While not addressed directly in SLO’s Climate Action Plan, successfully mitigating man-made atmospheric climate change necessitates the preservation of global rainforests and biodiversity. It requires staving off runaway destruction of planetary forests, fresh waterways, and ocean ecosystems occurring primarily as a result of production-animal agriculture. Overall, the livestock sector is one of the leading drivers of global deforestation and is linked to 75% of historic deforestation in the Brazilian Amazon rainforest. https://www.sciencedirect.com/science/article/abs/pii/S0048969715303697 Nearly a third of biodiversity loss to date has been linked to animal agriculture. Further amplifying water and air pollution, global livestock produces seven to nine times more sewage than humans, https://link.springer.com/article/10.1007/s10021-011-9507-x most of which is left untreated. Global livestock also discharges pesticides, antibiotics, and heavy metals into water systems.
In summary, animal agriculture specifically:
- Accounts for five percent of global anthropogenic carbon dioxide emissions; https://www.fao.org/3/i3437e/i3437e03.pdf
- Represents 44 percent of anthropogenic methane emissions, the primary driver of climate change related to livestock, as methane is 34 times more potent than carbon dioxide over 100 years; https://www.fao.org/3/i3437e/i3437e03.pdf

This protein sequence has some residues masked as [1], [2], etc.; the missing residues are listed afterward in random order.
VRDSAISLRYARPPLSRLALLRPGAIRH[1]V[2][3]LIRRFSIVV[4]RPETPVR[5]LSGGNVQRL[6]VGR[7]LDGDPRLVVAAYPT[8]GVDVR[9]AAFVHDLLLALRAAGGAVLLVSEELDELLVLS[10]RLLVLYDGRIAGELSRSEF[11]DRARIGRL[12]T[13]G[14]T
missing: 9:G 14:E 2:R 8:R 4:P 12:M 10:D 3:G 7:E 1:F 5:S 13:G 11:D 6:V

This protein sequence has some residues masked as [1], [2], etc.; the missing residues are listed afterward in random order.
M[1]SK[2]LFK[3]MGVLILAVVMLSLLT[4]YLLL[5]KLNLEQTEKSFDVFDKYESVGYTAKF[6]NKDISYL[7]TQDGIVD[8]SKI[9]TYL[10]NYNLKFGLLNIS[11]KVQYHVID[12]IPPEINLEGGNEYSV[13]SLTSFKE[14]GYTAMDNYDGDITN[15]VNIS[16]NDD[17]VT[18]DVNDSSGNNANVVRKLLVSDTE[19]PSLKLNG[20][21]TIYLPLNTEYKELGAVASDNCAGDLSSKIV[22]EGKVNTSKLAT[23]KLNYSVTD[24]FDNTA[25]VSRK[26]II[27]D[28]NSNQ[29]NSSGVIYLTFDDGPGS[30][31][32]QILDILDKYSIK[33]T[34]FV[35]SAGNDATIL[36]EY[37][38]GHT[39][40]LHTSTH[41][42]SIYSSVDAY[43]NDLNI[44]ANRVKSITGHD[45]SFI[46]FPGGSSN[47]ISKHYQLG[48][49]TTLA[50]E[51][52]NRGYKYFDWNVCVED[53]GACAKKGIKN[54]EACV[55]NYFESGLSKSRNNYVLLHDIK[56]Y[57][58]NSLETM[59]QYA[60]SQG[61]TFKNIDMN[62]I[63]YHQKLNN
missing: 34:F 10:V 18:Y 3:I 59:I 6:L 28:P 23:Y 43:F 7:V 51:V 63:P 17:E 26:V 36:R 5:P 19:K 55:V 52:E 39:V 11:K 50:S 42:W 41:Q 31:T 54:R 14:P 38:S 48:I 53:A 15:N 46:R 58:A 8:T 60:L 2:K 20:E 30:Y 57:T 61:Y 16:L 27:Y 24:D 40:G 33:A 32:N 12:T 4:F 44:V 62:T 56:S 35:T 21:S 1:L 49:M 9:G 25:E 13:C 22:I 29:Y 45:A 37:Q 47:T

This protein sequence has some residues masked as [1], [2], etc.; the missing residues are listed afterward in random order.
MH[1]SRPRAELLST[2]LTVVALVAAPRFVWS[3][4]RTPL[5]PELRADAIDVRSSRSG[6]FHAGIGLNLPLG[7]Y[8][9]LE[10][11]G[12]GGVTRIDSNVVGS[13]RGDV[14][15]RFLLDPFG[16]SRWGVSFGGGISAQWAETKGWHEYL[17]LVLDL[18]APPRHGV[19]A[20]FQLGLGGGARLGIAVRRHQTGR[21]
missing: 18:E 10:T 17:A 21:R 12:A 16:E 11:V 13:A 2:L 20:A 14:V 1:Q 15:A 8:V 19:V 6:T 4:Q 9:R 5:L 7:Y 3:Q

- Comprises 44 percent of all anthropogenic nitrous oxide emissions, the most potent GHG; https://www.fao.org/3/i3437e/i3437e03.pdf and
- Makes up 75-80 percent of total agricultural emissions. https://www.fao.org/climatechange/36143-0fa4483057747f41c08183b702ec5954e.pdf
Furthermore, air and water pollution can be directly attributed to the livestock sector, which is the largest contributor to global water pollution.
Health & Resiliency Benefits: A large and growing number of healthcare professionals now agree: that plant-based diets play a key role in improving health and lowering healthcare costs. We all stand to benefit from eating plant-based foods.